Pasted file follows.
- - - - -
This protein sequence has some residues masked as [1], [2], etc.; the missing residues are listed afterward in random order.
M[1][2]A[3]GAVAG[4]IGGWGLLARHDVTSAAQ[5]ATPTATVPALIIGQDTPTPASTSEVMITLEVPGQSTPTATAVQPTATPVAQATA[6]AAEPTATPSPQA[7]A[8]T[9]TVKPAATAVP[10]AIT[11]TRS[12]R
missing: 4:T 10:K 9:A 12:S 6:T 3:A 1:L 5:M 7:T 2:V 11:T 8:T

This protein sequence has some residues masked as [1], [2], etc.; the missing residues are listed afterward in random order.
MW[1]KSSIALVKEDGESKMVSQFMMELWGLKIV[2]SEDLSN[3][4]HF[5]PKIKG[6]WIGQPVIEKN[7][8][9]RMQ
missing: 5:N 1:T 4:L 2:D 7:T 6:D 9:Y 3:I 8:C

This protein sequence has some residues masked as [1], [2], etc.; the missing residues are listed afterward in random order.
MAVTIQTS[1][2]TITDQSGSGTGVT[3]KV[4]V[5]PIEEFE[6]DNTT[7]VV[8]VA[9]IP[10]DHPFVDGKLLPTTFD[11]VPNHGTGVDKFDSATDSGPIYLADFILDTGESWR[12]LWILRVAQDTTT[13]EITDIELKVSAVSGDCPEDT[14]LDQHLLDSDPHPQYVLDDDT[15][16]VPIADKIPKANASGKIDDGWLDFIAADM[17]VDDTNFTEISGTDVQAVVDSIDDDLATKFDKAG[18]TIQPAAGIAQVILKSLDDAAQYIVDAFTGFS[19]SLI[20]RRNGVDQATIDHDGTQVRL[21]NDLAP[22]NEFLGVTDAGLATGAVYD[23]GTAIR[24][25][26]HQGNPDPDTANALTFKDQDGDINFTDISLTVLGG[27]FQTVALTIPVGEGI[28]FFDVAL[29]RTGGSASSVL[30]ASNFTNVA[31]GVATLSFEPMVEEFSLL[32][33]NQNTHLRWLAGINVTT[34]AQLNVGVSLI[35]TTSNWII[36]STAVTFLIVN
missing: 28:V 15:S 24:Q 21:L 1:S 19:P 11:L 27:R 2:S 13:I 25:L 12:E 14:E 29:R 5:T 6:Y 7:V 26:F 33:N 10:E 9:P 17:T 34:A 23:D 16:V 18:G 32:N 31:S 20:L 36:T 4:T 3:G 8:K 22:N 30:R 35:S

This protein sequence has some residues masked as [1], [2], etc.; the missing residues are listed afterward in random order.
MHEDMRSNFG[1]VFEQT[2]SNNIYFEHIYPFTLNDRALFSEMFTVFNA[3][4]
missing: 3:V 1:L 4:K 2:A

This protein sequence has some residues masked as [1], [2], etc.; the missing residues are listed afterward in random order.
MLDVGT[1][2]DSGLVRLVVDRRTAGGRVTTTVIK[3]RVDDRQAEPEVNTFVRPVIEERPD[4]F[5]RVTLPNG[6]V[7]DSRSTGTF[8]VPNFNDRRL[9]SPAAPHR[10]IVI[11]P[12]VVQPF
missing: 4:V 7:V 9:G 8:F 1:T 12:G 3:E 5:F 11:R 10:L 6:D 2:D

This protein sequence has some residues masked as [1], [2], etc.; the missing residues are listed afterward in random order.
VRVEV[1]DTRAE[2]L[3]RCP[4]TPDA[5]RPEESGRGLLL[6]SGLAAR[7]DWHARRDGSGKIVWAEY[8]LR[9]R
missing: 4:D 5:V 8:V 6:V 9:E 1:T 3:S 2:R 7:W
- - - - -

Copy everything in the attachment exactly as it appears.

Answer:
This protein sequence has some residues masked as [1], [2], etc.; the missing residues are listed afterward in random order.
M[1][2]A[3]GAVAG[4]IGGWGLLARHDVTSAAQ[5]ATPTATVPALIIGQDTPTPASTSEVMITLEVPGQSTPTATAVQPTATPVAQATA[6]AAEPTATPSPQA[7]A[8]T[9]TVKPAATAVP[10]AIT[11]TRS[12]R
missing: 4:T 10:K 9:A 12:S 6:T 3:A 1:L 5:M 7:T 2:V 11:T 8:T

This protein sequence has some residues masked as [1], [2], etc.; the missing residues are listed afterward in random order.
MW[1]KSSIALVKEDGESKMVSQFMMELWGLKIV[2]SEDLSN[3][4]HF[5]PKIKG[6]WIGQPVIEKN[7][8][9]RMQ
missing: 5:N 1:T 4:L 2:D 7:T 6:D 9:Y 3:I 8:C

This protein sequence has some residues masked as [1], [2], etc.; the missing residues are listed afterward in random order.
MAVTIQTS[1][2]TITDQSGSGTGVT[3]KV[4]V[5]PIEEFE[6]DNTT[7]VV[8]VA[9]IP[10]DHPFVDGKLLPTTFD[11]VPNHGTGVDKFDSATDSGPIYLADFILDTGESWR[12]LWILRVAQDTTT[13]EITDIELKVSAVSGDCPEDT[14]LDQHLLDSDPHPQYVLDDDT[15][16]VPIADKIPKANASGKIDDGWLDFIAADM[17]VDDTNFTEISGTDVQAVVDSIDDDLATKFDKAG[18]TIQPAAGIAQVILKSLDDAAQYIVDAFTGFS[19]SLI[20]RRNGVDQATIDHDGTQVRL[21]NDLAP[22]NEFLGVTDAGLATGAVYD[23]GTAIR[24][25][26]HQGNPDPDTANALTFKDQDGDINFTDISLTVLGG[27]FQTVALTIPVGEGI[28]FFDVAL[29]RTGGSASSVL[30]ASNFTNVA[31]GVATLSFEPMVEEFSLL[32][33]NQNTHLRWLAGINVTT[34]AQLNVGVSLI[35]TTSNWII[36]STAVTFLIVN
missing: 28:V 15:S 24:Q 21:L 1:S 19:P 11:L 27:R 2:S 13:I 25:L 12:E 14:E 29:R 5:T 6:Y 7:V 26:F 33:N 10:E 9:P 17:T 34:A 23:D 16:V 18:G 32:N 31:S 20:L 36:T 4:T 3:G 8:K 22:N 30:R 35:S

This protein sequence has some residues masked as [1], [2], etc.; the missing residues are listed afterward in random order.
MHEDMRSNFG[1]VFEQT[2]SNNIYFEHIYPFTLNDRALFSEMFTVFNA[3][4]
missing: 3:V 1:L 4:K 2:A

This protein sequence has some residues masked as [1], [2], etc.; the missing residues are listed afterward in random order.
MLDVGT[1][2]DSGLVRLVVDRRTAGGRVTTTVIK[3]RVDDRQAEPEVNTFVRPVIEERPD[4]F[5]RVTLPNG[6]V[7]DSRSTGTF[8]VPNFNDRRL[9]SPAAPHR[10]IVI[11]P[12]VVQPF
missing: 4:V 7:V 9:G 8:F 1:T 12:G 3:E 5:F 11:R 10:L 6:D 2:D

This protein sequence has some residues masked as [1], [2], etc.; the missing residues are listed afterward in random order.
VRVEV[1]DTRAE[2]L[3]RCP[4]TPDA[5]RPEESGRGLLL[6]SGLAAR[7]DWHARRDGSGKIVWAEY[8]LR[9]R
missing: 4:D 5:V 8:V 6:V 9:E 1:T 3:S 2:R 7:W